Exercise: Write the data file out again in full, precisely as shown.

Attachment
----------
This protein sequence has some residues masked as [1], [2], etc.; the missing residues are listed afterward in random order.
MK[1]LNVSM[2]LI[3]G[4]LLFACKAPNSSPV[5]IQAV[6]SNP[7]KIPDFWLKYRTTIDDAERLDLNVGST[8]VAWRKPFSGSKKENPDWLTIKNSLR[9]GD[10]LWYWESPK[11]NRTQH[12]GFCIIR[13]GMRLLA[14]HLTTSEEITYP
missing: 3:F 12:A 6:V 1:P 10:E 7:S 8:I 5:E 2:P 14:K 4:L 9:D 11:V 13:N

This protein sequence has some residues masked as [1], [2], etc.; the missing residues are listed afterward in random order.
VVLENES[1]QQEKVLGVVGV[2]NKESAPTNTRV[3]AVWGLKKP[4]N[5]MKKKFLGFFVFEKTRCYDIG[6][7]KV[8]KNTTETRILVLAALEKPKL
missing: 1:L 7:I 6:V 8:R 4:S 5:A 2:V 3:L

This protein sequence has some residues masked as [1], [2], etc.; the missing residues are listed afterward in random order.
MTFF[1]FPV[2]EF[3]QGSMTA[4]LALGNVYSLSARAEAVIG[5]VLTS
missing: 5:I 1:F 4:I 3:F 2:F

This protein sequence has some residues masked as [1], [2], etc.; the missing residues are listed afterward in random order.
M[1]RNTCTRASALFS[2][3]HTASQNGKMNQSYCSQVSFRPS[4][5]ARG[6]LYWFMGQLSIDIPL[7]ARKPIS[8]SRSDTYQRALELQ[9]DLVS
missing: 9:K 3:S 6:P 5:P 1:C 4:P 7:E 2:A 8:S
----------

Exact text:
This protein sequence has some residues masked as [1], [2], etc.; the missing residues are listed afterward in random order.
MK[1]LNVSM[2]LI[3]G[4]LLFACKAPNSSPV[5]IQAV[6]SNP[7]KIPDFWLKYRTTIDDAERLDLNVGST[8]VAWRKPFSGSKKENPDWLTIKNSLR[9]GD[10]LWYWESPK[11]NRTQH[12]GFCIIR[13]GMRLLA[14]HLTTSEEITYP
missing: 3:F 12:A 6:V 1:P 10:E 7:S 8:I 5:E 2:P 14:K 4:L 9:D 11:V 13:N

This protein sequence has some residues masked as [1], [2], etc.; the missing residues are listed afterward in random order.
VVLENES[1]QQEKVLGVVGV[2]NKESAPTNTRV[3]AVWGLKKP[4]N[5]MKKKFLGFFVFEKTRCYDIG[6][7]KV[8]KNTTETRILVLAALEKPKL
missing: 1:L 7:I 6:V 8:R 4:S 5:A 2:V 3:L

This protein sequence has some residues masked as [1], [2], etc.; the missing residues are listed afterward in random order.
MTFF[1]FPV[2]EF[3]QGSMTA[4]LALGNVYSLSARAEAVIG[5]VLTS
missing: 5:I 1:F 4:I 3:F 2:F

This protein sequence has some residues masked as [1], [2], etc.; the missing residues are listed afterward in random order.
M[1]RNTCTRASALFS[2][3]HTASQNGKMNQSYCSQVSFRPS[4][5]ARG[6]LYWFMGQLSIDIPL[7]ARKPIS[8]SRSDTYQRALELQ[9]DLVS
missing: 9:K 3:S 6:P 5:P 1:C 4:P 7:E 2:A 8:S